Hideki Okajima is returning to the Red Sox in a similar fashion to the way in which he arrived. Followers of the team – and perhaps the team itself – don’t know quite what to make of the lefty.
The confusion is somewhat perplexing considering we’re talking about a pitcher who, since his unveiling in 2007, has appeared in more games than any Red Sox hurler not named Jonathan Papelbon since 2007. (Okajima has pitched in 254 games, just three fewer than Papelbon.)
During that span, Okajima has done well enough to garner somewhat of an embrace. His ERA with the Sox is 3.06, with opponents having hit .238 against him. The 35-year-old was a key element in three teams getting to the postseason, and one winning the World Series.
But, last impressions can be a powerful thing, and Okajima didn’t leave a good one. He finished an injury-plagued 2010 campaign with a 4.50 ERA in 56 appearances, leading the Sox to non-tender the arbitration-eligible reliever in November, giving him a shot at free agency.
Now, however, Okajima (who has continued to work out in the Boston area throughout the offseason) has returned, agreeing to a major-league deal with the Sox. His role (at least at the outset) most certainly won’t be what it had been the previous three years, when he was the Sox’ go-to eighth-inning option, having made 164 of his 254 big league appearances in the penultimate frame.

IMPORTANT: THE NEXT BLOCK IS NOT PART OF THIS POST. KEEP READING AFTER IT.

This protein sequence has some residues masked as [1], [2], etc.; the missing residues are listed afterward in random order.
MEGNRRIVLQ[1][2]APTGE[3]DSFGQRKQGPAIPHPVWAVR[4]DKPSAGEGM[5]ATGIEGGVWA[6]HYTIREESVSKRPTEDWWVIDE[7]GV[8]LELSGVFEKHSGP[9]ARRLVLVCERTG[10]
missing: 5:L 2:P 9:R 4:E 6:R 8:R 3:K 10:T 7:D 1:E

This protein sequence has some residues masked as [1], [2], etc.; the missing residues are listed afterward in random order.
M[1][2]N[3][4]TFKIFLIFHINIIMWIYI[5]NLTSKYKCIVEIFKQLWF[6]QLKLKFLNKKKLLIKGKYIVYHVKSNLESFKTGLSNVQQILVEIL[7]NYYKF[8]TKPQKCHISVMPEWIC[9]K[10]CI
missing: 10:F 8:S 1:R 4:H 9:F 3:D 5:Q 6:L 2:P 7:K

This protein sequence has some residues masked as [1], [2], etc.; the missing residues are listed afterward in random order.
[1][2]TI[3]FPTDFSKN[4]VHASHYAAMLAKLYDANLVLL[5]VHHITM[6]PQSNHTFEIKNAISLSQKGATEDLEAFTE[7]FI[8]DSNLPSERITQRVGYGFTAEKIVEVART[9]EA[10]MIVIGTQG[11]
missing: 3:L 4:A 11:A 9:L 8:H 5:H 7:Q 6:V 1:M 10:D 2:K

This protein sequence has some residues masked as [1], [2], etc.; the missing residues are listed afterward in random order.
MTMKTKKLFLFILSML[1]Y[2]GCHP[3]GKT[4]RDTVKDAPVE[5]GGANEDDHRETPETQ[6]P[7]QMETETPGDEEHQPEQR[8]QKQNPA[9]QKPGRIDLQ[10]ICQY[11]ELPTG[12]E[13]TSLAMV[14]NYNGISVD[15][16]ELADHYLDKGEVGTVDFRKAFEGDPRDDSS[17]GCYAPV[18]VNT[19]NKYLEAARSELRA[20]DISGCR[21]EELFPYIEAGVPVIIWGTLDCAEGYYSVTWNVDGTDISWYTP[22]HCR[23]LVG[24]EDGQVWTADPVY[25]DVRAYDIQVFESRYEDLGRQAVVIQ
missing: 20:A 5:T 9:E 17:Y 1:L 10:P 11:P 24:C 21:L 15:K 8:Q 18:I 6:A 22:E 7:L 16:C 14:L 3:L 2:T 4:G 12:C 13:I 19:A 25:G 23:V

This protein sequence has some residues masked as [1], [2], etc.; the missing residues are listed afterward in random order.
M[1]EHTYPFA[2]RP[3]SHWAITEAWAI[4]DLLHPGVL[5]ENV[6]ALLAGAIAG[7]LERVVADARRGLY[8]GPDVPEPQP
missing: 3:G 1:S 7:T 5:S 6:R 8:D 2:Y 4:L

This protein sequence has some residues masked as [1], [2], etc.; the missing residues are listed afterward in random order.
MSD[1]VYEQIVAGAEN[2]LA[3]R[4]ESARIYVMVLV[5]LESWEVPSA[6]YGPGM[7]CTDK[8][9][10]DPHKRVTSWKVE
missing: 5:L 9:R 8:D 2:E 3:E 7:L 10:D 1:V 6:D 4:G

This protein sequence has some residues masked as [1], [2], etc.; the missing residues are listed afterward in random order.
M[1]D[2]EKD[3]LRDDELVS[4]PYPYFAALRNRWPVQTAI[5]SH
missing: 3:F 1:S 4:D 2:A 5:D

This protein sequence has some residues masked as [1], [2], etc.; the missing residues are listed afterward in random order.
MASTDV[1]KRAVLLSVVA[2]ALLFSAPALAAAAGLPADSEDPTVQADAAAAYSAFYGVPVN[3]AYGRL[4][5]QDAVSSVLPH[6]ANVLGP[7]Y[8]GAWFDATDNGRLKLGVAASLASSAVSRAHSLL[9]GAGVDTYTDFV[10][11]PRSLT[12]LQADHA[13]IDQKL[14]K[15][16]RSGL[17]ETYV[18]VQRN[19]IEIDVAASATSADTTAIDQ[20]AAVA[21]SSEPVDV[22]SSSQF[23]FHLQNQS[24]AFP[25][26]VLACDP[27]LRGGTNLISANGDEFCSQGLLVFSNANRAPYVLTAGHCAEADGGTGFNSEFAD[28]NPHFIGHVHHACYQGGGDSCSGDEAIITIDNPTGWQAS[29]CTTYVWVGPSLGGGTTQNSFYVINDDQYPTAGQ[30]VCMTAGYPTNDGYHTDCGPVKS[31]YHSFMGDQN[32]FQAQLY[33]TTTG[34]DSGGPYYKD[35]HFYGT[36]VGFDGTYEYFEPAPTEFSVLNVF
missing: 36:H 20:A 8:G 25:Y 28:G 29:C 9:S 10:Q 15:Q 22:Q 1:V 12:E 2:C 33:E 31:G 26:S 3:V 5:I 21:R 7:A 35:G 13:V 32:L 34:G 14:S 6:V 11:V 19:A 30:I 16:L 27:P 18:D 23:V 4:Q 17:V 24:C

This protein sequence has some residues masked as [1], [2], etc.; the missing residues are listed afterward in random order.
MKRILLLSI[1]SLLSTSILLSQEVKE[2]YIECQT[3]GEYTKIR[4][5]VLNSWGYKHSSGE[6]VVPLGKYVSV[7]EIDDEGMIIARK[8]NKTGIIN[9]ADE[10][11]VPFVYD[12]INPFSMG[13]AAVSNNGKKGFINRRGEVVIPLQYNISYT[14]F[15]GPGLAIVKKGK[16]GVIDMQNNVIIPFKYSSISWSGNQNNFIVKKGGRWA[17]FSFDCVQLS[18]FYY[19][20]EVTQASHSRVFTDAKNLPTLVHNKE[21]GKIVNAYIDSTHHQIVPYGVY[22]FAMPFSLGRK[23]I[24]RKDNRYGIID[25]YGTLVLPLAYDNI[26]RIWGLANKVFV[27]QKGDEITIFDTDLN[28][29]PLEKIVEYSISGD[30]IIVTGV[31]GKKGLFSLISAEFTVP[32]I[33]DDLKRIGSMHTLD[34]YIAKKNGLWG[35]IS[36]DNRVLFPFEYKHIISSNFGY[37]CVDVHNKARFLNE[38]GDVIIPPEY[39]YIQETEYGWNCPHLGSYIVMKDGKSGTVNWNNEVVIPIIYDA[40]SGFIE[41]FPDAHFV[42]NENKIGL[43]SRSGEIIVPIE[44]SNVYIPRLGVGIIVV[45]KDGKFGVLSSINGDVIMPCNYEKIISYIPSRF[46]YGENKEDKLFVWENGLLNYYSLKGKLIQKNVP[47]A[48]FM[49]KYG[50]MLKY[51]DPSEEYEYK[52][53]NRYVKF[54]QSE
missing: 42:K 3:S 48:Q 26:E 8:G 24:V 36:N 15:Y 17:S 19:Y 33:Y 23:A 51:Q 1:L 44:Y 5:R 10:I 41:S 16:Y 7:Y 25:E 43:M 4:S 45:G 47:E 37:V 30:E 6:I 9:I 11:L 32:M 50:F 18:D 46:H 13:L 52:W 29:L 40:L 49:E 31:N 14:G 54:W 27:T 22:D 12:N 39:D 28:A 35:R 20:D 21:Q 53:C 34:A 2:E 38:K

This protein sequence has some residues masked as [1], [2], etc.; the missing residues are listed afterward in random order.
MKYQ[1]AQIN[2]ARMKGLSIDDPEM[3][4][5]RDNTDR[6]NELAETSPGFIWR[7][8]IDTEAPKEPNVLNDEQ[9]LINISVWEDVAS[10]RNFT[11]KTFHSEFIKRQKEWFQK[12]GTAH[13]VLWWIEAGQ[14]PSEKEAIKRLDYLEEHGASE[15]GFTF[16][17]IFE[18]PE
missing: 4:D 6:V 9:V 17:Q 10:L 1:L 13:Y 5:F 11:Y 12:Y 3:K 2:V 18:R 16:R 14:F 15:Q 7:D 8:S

With Daniel Bard now established as a top setup man and Bobby Jenks signed for a similar role of getting either lefties or right-handed hitters out in the late innings, Okajima will most likely be competing with the likes of Matt Albers, Rich Hill and Andrew Miller for one of the last spots in the bullpen. That status owes to the left-handed Okajima’s diminishing effectiveness against batters from the opposite side of the plate.
WHAT HAS GONE WRONG AGAINST RIGHTIES?
There was a time -- most notably, the 2007 season -- when Okajima was effective against hitters from both sides of the plate. But that time has since passed. Here are his year by year numbers (average, OBP, slugging, OPS) against right-handed hitters:
2007: .182/.235/.277/.512, 7 extra-base hits (XBH) in 159 at-bats
2008: .234/.318/.344/.661, 8 XBH/128 ABs
2009: .309/.386/.520/.906, 12 XBH/123 ABs
2010: .340/.396/.540/.936, 11 XBH/100 ABs
Put simply, Okajima has become worse and worse in each of his four big-league seasons against right-handers. Some performance dips can be traced to bad luck; in Okajima's case, the fact that he gives up more and more extra-base hits to right-handed hitters every year suggests otherwise. By last year, any right-handed hitter who stepped in the box against Okajima represented an MVP-caliber threat.
So what happened?
Thanks to a baseball analytics program developed by TruMedia Networks (and a smattering of other resources), we were able to seek out some answers. The conclusions:
1. Okajima’s fastball velocity has diminished, and with it, so has the effectiveness of the pitch. The diminished effectiveness of his fastball.
2. He has become more dependent on his fastball against right-handers, making him ever-more vulnerable to them.